Betraying a Malfoy is a bad idea.
Lucius winced at the pain knifing through his leg, the cold air suddenly knifing through his cloak, the knowledge of betrayal twisting through his gut. The smell of fresh blood still coated the inside of his nostrils, mingling with the sweet fragrance of the night flowers blooming just on the other side of the Manor's gate. His leg felt ready to fall off. He stopped to gauge how much damage the Auror's damn severing charm had done.
"Good evening, Mr. Malfoy."
Lucius' head jerked up, silver eyes widening behind the white porcelain of his mask. He found himself staring at the tip of a wand - ash, dragon heart string, thirteen inches - held in the olive skinned hand of a broadly grinning wizard. The other man's hazel eyes glittered in an all too familiar way. They glittered that way when the wizard had a Muggle before him, begging mercy. They had glittered that way in school, every time Slytherin had won a Quidditch match or the house cup, every time a Gryffindor had gotten in trouble, every time their owner had gotten the best grades in the class.
"Fidel." The name left a sour taste in the back of Lucius' mouth. For formality sake he asked, "What are you doing here?"
The other man laughed, the same warm, rich laugh that had filled seven years of Lucius' schooling with a shared sense of triumph. "You know perfectly well what I'm dong here, old friend." The fond title rolled off the other wizard's tongue like over sweetened honey. "I'm here to betray you. I'm here to get the reward the Auror's are offering for the capture and destruction of Death Eaters. Don't." Fidel twitched his wand slightly as Lucius' hand slipped back toward his own. "Don't move, Lucius." Warning softened the other man's voice, brought it down to a cold whisper. "I want to turn you in alive, more money that way, but if you make me, I'll kill you. Just stand up and come along quietly. It will be that much nicer for you if you do, I think."
Slowly, mind frantically searching for a way to escape, or at least to stall, Lucius stood. "It was you." He accused, the words a statement rather than a question, a calm acknowledgement of fact. "You were the one who told the Aurors that we were going to be attacking those idiots the Fitzroys." His lips lifting in a sneer that echoed in his voice. "You seem to have given them the wrong time. They weren't there in time to save that sniveling Muggle lover and his get."
"Oh please." Fidel laughed again. "You think I wanted Byron Fitzroy alive?" He snorted in derision, unknowing or uncaring that Lucius' statement had been sarcastic. "With him out of the way, I can get my new mining operation set up and the hell with the fact there's a snidget reservation where the quarry will be. I wanted the damn environmentalist gone! And you, old boy, have given me the perfect opportunity to both get rid of him and fund my project."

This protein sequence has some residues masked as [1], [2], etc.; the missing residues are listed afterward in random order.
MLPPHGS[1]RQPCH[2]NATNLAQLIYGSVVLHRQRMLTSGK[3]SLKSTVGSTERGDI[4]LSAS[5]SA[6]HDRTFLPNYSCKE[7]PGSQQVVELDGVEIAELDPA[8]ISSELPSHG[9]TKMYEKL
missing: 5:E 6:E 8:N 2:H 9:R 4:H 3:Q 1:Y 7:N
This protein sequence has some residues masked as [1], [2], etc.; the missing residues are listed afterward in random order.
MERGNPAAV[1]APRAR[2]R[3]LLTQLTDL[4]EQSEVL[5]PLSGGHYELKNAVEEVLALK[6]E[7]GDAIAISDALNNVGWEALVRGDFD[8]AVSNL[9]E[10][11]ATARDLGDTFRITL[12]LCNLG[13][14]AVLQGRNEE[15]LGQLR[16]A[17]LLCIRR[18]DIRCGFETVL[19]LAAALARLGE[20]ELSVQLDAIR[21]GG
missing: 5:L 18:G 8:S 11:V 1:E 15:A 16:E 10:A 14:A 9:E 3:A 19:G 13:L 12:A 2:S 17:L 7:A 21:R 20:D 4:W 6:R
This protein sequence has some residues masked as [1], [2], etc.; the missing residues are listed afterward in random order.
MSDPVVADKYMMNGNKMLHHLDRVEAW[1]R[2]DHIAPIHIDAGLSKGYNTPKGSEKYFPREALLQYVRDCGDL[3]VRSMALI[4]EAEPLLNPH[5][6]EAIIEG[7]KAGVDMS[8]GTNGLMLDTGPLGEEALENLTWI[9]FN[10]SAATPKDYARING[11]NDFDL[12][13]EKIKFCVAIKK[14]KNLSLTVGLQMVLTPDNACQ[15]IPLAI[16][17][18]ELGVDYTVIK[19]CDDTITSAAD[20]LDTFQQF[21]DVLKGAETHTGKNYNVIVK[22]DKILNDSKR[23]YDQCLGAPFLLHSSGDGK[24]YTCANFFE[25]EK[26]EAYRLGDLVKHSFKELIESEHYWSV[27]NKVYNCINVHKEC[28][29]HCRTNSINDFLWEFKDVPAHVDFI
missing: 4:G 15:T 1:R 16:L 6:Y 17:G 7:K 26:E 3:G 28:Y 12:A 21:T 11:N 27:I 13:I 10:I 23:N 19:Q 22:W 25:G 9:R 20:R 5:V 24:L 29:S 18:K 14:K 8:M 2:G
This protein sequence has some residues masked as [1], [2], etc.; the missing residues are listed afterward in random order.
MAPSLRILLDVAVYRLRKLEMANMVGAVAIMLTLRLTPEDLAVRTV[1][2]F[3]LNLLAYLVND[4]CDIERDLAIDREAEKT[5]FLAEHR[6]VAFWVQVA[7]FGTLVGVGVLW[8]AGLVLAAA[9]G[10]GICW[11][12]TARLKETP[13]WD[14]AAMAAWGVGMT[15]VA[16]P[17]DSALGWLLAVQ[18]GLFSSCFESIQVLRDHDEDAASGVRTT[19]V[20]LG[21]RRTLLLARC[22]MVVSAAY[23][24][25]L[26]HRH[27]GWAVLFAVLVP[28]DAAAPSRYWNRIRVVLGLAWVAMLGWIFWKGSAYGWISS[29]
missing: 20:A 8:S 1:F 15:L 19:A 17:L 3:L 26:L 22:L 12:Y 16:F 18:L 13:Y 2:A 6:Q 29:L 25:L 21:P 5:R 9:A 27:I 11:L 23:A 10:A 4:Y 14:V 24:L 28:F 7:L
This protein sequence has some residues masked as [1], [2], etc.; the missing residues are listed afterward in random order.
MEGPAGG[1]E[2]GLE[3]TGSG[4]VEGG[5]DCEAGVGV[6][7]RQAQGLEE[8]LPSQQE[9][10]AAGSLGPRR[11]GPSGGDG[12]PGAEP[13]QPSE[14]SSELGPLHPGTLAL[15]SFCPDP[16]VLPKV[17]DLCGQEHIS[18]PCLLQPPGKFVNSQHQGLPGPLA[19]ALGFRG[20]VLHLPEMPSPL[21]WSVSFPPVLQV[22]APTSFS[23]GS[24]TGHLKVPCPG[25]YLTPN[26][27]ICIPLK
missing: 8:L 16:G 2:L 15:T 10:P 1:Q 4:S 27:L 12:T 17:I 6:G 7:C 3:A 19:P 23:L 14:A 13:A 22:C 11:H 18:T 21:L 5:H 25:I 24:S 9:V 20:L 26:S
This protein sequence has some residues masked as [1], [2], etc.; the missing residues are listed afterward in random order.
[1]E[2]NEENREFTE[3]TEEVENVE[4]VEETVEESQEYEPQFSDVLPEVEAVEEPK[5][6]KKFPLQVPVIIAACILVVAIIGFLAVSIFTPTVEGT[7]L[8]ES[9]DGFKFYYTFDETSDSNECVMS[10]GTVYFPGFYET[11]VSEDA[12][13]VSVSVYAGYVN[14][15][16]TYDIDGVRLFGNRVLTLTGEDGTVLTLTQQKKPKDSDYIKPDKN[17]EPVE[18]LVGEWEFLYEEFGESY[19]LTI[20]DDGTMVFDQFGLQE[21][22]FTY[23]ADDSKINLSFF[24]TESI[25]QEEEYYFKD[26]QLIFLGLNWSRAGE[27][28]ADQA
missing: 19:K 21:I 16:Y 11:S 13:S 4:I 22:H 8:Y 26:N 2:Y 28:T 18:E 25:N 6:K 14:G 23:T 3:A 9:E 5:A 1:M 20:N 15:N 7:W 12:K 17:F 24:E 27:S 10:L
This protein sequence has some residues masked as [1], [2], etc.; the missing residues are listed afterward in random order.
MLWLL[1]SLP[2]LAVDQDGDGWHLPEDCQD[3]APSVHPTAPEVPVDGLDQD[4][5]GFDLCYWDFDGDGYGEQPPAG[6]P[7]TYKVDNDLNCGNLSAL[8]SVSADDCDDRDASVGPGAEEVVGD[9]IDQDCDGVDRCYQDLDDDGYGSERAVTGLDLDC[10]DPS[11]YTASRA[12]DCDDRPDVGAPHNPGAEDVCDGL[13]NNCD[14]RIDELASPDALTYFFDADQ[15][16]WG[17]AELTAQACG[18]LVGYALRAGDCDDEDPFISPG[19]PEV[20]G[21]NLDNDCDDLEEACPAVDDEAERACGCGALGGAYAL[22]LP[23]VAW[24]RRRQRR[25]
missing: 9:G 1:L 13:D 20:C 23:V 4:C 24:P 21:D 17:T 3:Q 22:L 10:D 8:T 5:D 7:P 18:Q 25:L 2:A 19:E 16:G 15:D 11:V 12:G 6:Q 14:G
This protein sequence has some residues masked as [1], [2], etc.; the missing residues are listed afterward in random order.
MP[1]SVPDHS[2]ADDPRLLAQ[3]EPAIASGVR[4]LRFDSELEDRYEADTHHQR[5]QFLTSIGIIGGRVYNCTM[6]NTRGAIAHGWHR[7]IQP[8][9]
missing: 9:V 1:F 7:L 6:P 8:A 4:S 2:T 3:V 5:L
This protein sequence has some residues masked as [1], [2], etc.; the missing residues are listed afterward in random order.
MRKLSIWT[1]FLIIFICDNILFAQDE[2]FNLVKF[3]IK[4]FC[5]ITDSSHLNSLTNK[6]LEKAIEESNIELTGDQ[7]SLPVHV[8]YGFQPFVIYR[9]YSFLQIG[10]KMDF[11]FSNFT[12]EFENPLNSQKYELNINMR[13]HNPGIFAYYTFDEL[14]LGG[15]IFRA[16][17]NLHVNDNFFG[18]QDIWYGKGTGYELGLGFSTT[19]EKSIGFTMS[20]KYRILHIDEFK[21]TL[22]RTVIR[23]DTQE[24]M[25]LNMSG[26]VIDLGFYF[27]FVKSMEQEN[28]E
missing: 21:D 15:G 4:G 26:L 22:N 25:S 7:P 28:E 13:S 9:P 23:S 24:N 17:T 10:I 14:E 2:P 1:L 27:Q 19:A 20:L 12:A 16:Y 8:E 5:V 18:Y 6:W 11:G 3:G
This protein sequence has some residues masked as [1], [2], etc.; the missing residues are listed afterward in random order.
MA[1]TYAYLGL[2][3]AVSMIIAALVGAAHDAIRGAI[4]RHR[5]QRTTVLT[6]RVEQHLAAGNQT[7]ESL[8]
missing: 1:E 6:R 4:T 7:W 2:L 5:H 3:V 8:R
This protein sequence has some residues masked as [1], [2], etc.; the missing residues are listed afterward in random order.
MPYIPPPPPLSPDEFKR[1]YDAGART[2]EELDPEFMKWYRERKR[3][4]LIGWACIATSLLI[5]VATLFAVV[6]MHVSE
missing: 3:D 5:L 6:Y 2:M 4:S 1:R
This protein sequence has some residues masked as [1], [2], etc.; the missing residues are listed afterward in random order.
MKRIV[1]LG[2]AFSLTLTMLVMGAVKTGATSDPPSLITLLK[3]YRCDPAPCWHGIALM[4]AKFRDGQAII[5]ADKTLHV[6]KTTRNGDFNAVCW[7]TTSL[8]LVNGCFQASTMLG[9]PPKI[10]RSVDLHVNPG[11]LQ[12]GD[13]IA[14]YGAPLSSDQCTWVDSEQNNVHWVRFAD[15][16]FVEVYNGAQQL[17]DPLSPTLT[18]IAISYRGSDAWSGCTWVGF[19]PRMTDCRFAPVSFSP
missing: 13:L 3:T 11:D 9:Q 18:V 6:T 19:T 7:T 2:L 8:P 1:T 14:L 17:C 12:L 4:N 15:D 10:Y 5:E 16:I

"You have a rather odd way of showing thanks." Lucius noted.
Hazel eyes widened in mock hurt. "But I am showing thanks, Lucius! I'm not killing you." He seemed to consider this a truly generous move, despite his earlier, less noble reasons for wanting the Lord of Malfoy Manor breathing. "Now, be a good man, put your hands on your head and come over here."
"You aren't even going to let me say goodbye to Narcissa?" Lucius slowly raised his hands to the top of his head. He'd be damned if he marched willingly to Azkaban, but he wasn't seeing any way out of his current dilemma.
"Come, come, you insult me!" Fidel glowered. "I'm not stupid enough to let you out of my sight, and I'm not stupid enough to walk into your, I will not even call it a house, lair. Your wife can write you in prison. Now, let's go!"
Both men jumped at the interruption of a third voice, soft and cross yet delicate, as if the fragrance in the air had been transformed into sound. It was hard to pinpoint its exact origin as it came from the shadows beyond the wrought iron of the Manor's gate, but it was the sweetest sound Lucius thought he'd ever heard.
The night lit up in a flash of green wind spiraling out from the tip of eleven inches of mahogany and phoenix feather. Through its ghostly, wavering illumination, Fidel got one look at his killer before his heart gave out, his lungs seized up, and his brain malfunctioned, dropping his lifeless form to the ground. His hazel eyes, now filmed and blank, continued to stare as the Manor gates swung outward and a slender figure wearing a white dressing gown, swathed in a black cloak, stepped into the moonlight.
Lucius turned to the figure, his tone one of calm reproach, as if his life hadn't, a moment ago, been in danger. "Narcissa, what are you doing out at this hour? You'll catch your death."
"You almost caught yours, husband." His wife replied calmly, the pale pink of her lips twitching at the edges in a porcelain face to match his mask. It was shadowed only by a curl of her silver-gold hair, leeched as pale as her skin by the moon. "I was worried for you and so I thought I'd wait up. I happened to be looking out the window when you arrived and I saw that," she nodded her head dismissively at Fidel's body, "harassing you, so I thought I would come see if the damsel in shining armor could come save the knight in distress." She smiled broadly as her husband laughed. The smile lit up her grey-blue eyes. "I must say, I'm a bit amazed I had enough power to pull that spell off. I rather thought I'd wind up distracting him so that you could finish him off."
Still chuckling, Lucius walked over, limping slightly, and wrapped his arms around his wife's waist. "Such a clever woman." Pale lips pressed to pink softly, one hand drifting to knit its fingers in a moon drenched fall of silver-gold hair. "It shouldn't surprise me if you had the power to rule the world."
Narcissa laughed. "Well, before we go that far, let's at least take care of the body."